Engagement is an Ambiguous Term

I was reading this interview from Stratechery with Facebook’s Vice-President Adam Mosseri. He was asked a question about engagement, and I thought the response was interesting.

Engagement’s an ambiguous term. I think that for News Feed we’ve always used different types of metrics to try to measure the value we create for people. No metric or measure of value is perfect, they all have tradeoffs, and we’ve tried to iterate on those measures over time. I think it’s just more sophisticated and I believe, hopefully, a healthier thing for us to focus on. This being meaningful social interactions.
— Adam Mosseri, Facebook’s Vice-President

I bring this up because for many in the church world, and more specifically online ministry what people measure is often confusing. The funny thing about online ministry is you can measure more than a local congregation, but that tends to paralyze many. More choices often lead to less movement. A few things first that stand out from the quote:

  • Facebook agrees “engagement” is super broad
  • Metrics always change 
  • No data point is perfect
  • Continually be reviewing and adjusting what you are measuring
  • Health for the user is the goal

I’m not here to argue what Facebook is and isn’t doing. They are highly motivated to keep their users happy. You and I are their money maker. If we leave, it’s over. They might be struggling with keeping the community at bay for the moment, but they think profoundly about this, and I think we, being the church, can learn from this thought process. 

What makes a church healthy? That is a big question, and I can’t answer it in this post, but church plants measure three things for overall health. I heard this a while back from church planting experts, and it hasn't left my mind yet. 

  1. Attendance (butts in the seats every week not membership rosters)
  2. Giving (more people giving means more disciples combating materialism. This is a sign of biblical maturity)
  3. Baptisms (not just signing a card of committing their lives to Christ, but publicly declaring their faith by getting wet)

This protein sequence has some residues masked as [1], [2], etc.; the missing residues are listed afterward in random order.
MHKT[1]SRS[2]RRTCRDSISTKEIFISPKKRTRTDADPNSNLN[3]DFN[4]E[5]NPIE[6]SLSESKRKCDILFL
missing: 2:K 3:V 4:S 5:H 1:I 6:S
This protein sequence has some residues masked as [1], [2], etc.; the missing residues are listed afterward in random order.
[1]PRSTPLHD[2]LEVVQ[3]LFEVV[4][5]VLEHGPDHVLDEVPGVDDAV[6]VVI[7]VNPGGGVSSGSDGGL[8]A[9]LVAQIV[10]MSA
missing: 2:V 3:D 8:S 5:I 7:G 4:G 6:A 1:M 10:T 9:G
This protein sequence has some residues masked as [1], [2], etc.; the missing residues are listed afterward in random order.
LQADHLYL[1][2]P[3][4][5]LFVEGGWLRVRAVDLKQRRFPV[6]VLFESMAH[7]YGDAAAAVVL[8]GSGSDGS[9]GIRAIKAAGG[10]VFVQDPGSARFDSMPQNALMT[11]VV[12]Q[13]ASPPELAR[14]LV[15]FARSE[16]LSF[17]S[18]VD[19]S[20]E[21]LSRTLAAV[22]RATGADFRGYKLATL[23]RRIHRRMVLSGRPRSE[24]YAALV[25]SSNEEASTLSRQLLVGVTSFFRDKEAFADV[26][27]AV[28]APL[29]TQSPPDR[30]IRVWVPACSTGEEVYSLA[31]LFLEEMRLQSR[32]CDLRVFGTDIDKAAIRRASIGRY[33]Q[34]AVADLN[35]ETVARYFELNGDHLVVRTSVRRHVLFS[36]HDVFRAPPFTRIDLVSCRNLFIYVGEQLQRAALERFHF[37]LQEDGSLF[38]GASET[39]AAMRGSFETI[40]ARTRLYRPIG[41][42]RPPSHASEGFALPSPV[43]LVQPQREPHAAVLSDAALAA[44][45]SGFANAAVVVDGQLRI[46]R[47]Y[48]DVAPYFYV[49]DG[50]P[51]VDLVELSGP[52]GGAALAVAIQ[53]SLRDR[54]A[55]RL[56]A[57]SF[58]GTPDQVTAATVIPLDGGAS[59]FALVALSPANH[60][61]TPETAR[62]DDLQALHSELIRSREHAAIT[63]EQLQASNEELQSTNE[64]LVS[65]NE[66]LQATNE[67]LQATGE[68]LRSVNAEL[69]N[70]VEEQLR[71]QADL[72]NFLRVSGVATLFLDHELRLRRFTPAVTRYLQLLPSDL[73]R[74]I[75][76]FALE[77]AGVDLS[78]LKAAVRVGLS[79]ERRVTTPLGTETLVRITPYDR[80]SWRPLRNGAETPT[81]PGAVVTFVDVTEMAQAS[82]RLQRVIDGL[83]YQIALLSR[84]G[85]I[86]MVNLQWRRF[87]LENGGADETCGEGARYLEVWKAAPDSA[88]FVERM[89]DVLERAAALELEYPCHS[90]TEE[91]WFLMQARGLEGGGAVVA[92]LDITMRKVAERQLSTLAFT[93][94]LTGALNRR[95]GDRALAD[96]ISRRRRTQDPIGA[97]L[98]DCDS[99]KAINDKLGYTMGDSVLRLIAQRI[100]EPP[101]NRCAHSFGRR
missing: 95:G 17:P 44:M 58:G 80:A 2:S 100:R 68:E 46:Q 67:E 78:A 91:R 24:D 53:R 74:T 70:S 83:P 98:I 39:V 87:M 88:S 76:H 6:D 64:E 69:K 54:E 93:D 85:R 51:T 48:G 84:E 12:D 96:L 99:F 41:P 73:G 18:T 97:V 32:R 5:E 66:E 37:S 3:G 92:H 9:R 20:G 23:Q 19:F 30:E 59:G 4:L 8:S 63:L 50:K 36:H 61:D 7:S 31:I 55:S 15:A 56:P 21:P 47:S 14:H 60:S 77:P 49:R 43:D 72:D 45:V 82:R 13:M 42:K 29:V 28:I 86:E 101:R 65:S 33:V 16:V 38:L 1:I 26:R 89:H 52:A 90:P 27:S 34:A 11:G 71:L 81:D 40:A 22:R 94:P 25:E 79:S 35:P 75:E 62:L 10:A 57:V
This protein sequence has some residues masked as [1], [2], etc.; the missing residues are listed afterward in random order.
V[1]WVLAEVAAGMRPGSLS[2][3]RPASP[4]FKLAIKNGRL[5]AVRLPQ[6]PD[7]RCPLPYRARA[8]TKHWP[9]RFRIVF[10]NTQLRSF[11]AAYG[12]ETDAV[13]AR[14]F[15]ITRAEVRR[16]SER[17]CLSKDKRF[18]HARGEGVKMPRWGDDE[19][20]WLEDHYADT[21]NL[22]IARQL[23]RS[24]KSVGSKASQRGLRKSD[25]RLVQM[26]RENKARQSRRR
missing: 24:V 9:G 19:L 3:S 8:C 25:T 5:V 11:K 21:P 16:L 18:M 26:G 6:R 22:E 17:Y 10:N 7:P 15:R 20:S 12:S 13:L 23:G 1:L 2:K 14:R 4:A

Generally speaking, if these three things are growing your church is healthy. It’s not an exact science of course. I would personally add something about small groups, active in ministry, and a bunch more things about open rates and usage data for your website to the list. Back to the Facebook quote. I love that Adam says Facebook is not just looking at the total user number, but they are digging into the more significant data trends. We, the church, tend to get caught up on the attendance metric only, but Facebook is noticing what people are and aren’t doing (might sound creepy with all the most recent news). We should be getting lost in Excel docs, pivot tables, filtering, graphing, and more. I bet Facebook is using more advanced system than exporting and using Excel (at least I hope). The problem is analyzing the data takes bandwidth and focus to always be reviewing the lines of information. Plus, data doesn’t usually make sense. You need to have a breakthrough often to see the real narrative in-order to adjust. 

I’ve noticed churches recently struggling with measuring the effectiveness of Facebook Live. They will report back five thousand people watched their live event on Facebook, but 95% bounced after ten seconds typically and if you use the “Audience Retention” feature to drag to how many watched at least thirty minutes, it’s around hundred fifty people. Thousands are reduced down to less than two hundred people. Don't get me wrong, I don’t think churches are purposely misrepresenting the data. They don’t get how to interpret the data. They see a number and regurgitate it to their leader. What’s scary is that could screw up the scale of what is actually happening online. Programs could be ended because of misreporting a simple thing like Facebook reach data.

What you report is what gets talked about, what gets discussed gets repeated, and what is repeated gets resources. Be wise with how you measure each platform. Be thoughtful. Dig into your data. We as humans love to talk about the big number. It’s not bad to be big. I was working with a larger media ministry one time and they said they had a million people every month watching their content on tv. I was amazed. I asked a follow-up question about how many people visited their website monthly. The number was close to ten thousand people. Then I wondered how many personal interactions did they get in email form, Facebook messages, texts, and phone calls. It was around hundred. The last question was how many people get plugged into a local church from their evangelistic ministry, which was their purpose for existing.  The number was two people every month. A million people become two people with a few simple questions.

Now, there is nothing wrong with two people experiencing life change. Jesus changing someone's life is what gets me excited, but it can screw up everything else if you are focusing on the wrong engagement metrics. I would instead dig into the two people, reverse engineer what worked for them, instead of focusing on the million. Measuring what is working in the deeper engagement allows you to become healthier overall and more efficient in funneling people from your community into your core. Health leads to real growth beyond the weekend services.  

We all want a healthy community. You as the leader need to rise above all the noise to identify what is working and not. Any person can read a number, but it takes a wise person to discern what is actually happening. Let's make our metrics a little less ambiguous.